The American Civil War of 1861-1865 was fought largely over the issue of slavery. The fighting was between the states in the ‘Union’ North and 11 states in the ‘Confederate’ South who wanted to separate from the rest of the USA and continue the system of slavery that was so important to their plantation economies. As the export of cotton was essential to the slave holder economies of the South, the North blockaded southern ports so goods could not be brought in or out. This meant the export of raw slave-grown cotton dried up.
The cotton industry formed a huge part of Britain’s economy; it was worth £1.1bn in 1861. Many workers relied on the mill as their source of income. When the cotton supply dried up many workers faced starvation, evictions and destitution. At the height of the cotton famine 533,959 workers were either unemployed or in part time work, forcing the government to implement miserly relief schemes. The relief schemes were laughable, the government refused to provide grants to towns in need; they instead gave more power to the parishes to sort it out themselves, which saw the opening of the first soup kitchen in 1862! The mill owners refused to contribute to the schemes, and as a result their workers were forced to rely on the aid of the government and the church.
The bourgeoisie knew that the abolition of slavery would encourage the working class to fight against their own wage slavery. Mill owners called a meeting to rally support for the South and blamed the Northern cause for the suffering of textile workers. Their efforts proved fruitless because the workers’ fight against capitalism was tied to the struggle to abolish slavery. On 31st December 1862 cotton workers met in the Free Trade Hall in Manchester and voted to continue support of the blockade. They refused to touch one bale of cotton from the south, despite it causing enormous hardship for them, because they knew that the last hands to touch the cotton were the hands of slaves. At the same time Lord Palmerston, the prime minister, came under the mounting pressure from the Mill owners and shipping companies to order the royal Navy to smash the blockade, in order to restore the fortunes of Britain’s first industry.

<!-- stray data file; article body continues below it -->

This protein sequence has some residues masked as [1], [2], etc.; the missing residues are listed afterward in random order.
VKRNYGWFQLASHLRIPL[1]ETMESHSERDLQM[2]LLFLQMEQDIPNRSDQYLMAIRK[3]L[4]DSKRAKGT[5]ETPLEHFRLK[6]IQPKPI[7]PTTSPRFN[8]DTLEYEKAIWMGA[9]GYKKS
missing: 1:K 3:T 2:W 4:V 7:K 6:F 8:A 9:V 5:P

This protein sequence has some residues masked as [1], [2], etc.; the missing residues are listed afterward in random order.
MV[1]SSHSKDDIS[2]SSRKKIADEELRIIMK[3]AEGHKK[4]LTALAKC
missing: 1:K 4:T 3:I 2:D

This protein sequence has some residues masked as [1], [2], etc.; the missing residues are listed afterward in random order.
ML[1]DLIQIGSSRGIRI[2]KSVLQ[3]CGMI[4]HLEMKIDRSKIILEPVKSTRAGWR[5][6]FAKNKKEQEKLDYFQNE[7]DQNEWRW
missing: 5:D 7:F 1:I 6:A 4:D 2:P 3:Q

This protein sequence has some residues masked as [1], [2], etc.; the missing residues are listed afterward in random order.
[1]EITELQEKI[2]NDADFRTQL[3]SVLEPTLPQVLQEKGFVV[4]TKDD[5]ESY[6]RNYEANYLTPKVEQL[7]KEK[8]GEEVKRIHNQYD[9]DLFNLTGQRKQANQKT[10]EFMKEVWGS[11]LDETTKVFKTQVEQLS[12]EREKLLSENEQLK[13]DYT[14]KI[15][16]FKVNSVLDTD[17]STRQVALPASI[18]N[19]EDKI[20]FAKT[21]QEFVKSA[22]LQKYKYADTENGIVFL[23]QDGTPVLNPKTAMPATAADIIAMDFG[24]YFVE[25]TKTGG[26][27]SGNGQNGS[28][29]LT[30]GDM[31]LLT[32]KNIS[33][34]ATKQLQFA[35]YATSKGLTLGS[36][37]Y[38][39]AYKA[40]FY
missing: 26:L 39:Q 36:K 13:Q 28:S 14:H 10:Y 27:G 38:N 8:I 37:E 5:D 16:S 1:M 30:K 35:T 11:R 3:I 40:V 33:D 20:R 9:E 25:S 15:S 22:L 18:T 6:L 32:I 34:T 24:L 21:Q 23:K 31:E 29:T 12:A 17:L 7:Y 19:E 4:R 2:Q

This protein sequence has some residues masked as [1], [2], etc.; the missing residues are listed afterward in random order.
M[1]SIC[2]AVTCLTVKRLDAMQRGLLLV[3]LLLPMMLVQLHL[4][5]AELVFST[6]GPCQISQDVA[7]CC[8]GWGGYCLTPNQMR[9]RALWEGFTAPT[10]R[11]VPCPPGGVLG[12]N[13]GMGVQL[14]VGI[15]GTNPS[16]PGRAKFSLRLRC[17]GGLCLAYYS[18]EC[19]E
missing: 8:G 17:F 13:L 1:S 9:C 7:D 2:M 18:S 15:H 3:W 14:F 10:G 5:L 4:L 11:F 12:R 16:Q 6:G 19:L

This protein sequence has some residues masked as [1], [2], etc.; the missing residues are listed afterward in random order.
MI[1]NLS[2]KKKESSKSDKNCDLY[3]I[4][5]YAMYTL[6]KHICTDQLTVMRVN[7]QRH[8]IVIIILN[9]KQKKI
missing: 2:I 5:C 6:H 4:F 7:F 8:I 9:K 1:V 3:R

The long standing antipathy between the mill owners and the workers intensified as a result of the conflict. Not only did the owners support the continuation of the slave holding system as a means of profit generation, and so came into conflict with their workers, but they refused to support their workers in their time of hardship. As a result, tensions among the working class of Lancashire reached fever pitch. In 1863 riots broke out across the county, the biggest one being in Stalybridge. Over 7,000 workers were unemployed and wanting their voice to be heard. This action was met with repression, cavalry were brought in and local police equipped themselves with cutlasses and bayonets. Over 80 workers were arrested. However, this didn’t dampen their spirits! They demonstrated working class solidarity with the Union and the slaves and also nurtured the spirit of internationalism developing among the British workers which helped to set the stage for the founding of the First International (International Workingmen’s Association) the following year.
The strength shown by the workers of the past needs to be emulated today. The systemic racism by police, both at home and abroad, against oppressed communities can’t go on any longer. While America doesn’t rely on us economically in the same way it did back then, we can still show solidarity with black communities and make a difference. Protest, demonstrate and don’t let the issue be forgotten. Racist violence doesn’t just go away because it’s not trending on twitter. We have a duty to show the oppressed people of the world that they’re not alone, their voices are being heard. Workers across the world need to unite and show their support.